JSON for Modern C++ 3.10.4

◆ basic_json() [5/10]

template<template< typename U, typename V, typename... Args > class ObjectType = std::map, template< typename U, typename... Args > class ArrayType = std::vector, class StringType = std::string, class BooleanType = bool, class NumberIntegerType = std::int64_t, class NumberUnsignedType = std::uint64_t, class NumberFloatType = double, template< typename U > class AllocatorType = std::allocator, template< typename T, typename SFINAE=void > class JSONSerializer = adl_serializer, class BinaryType = std::vector<std::uint8_t>>
nlohmann::basic_json< ObjectType, ArrayType, StringType, BooleanType, NumberIntegerType, NumberUnsignedType, NumberFloatType, AllocatorType, JSONSerializer, BinaryType >::basic_json ( initializer_list_t  init,
bool  type_deduction = true,
value_t  manual_type = value_t::array 

Creates a JSON value of type array or object from the passed initializer list init. In case type_deduction is true (default), the type of the JSON value to be created is deducted from the initializer list init according to the following rules:

  1. If the list is empty, an empty JSON object value {} is created.
  2. If the list consists of pairs whose first element is a string, a JSON object value is created where the first elements of the pairs are treated as keys and the second elements are as values.
  3. In all other cases, an array is created.

The rules aim to create the best fit between a C++ initializer list and JSON values. The rationale is as follows:

  1. The empty initializer list is written as {} which is exactly an empty JSON object.
  2. C++ has no way of describing mapped types other than to list a list of pairs. As JSON requires that keys must be of type string, rule 2 is the weakest constraint one can pose on initializer lists to interpret them as an object.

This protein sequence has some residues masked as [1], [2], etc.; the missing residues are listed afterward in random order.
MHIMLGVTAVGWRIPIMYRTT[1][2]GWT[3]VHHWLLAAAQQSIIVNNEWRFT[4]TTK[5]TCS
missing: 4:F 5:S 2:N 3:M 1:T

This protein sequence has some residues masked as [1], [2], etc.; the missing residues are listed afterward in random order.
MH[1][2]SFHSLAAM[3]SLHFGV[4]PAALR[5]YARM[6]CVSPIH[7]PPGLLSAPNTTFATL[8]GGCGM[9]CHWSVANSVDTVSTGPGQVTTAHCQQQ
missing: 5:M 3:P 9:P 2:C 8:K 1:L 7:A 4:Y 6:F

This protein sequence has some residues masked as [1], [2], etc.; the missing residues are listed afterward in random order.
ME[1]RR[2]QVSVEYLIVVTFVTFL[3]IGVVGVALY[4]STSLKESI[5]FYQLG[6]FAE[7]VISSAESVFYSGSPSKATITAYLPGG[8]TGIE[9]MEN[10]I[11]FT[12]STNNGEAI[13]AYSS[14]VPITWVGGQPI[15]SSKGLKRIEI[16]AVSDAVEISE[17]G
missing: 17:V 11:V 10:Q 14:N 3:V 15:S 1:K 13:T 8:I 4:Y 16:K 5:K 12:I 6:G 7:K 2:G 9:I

3. In all other cases, the initializer list could not be interpreted as JSON object type, so interpreting it as JSON array type is safe.

With the rules described above, the following JSON values cannot be expressed by an initializer list:

When used without parentheses around an empty initializer list, basic_json() is called instead of this function, yielding the JSON null value.
[in]initinitializer list with JSON values
[in]type_deductioninternal parameter; when set to true, the type of the JSON value is deducted from the initializer list init; when set to false, the type provided via manual_type is forced. This mode is used by the functions array(initializer_list_t) and object(initializer_list_t).
[in]manual_typeinternal parameter; when type_deduction is set to false, the created JSON value will use the provided type (only value_t::array and value_t::object are valid); when type_deduction is set to true, this parameter has no effect
type_error.301if type_deduction is false, manual_type is value_t::object, but init contains an element which is not a pair whose first element is a string. In this case, the constructor could not create an object. If type_deduction would have be true, an array would have been created. See object(initializer_list_t) for an example.
Linear in the size of the initializer list init.
Exception safety
Strong guarantee: if an exception is thrown, there are no changes to any JSON value.
The example below shows how JSON values are created from initializer lists.
1#include <iostream>
2#include <nlohmann/json.hpp>
4using json = nlohmann::json;
6int main()
8 // create JSON values
9 json j_empty_init_list = json({});
10 json j_object = { {"one", 1}, {"two", 2} };
11 json j_array = {1, 2, 3, 4};
12 json j_nested_object = { {"one", {1}}, {"two", {1, 2}} };
13 json j_nested_array = { {{1}, "one"}, {{1, 2}, "two"} };
15 // serialize the JSON value
16 std::cout << j_empty_init_list << '\n';
17 std::cout << j_object << '\n';
18 std::cout << j_array << '\n';
19 std::cout << j_nested_object << '\n';
20 std::cout << j_nested_array << '\n';
basic_json<> json
default JSON class
Definition: json.hpp:3472

Output (play with this example online):
The example code above can be translated with
g++ -std=c++11 -Isingle_include doc/examples/basic_json__list_init_t.cpp -o basic_json__list_init_t 
See also
see array(initializer_list_t) – create a JSON array value from an initializer list
see object(initializer_list_t) – create a JSON object value from an initializer list
version 1.0.0

Definition at line 19233 of file json.hpp.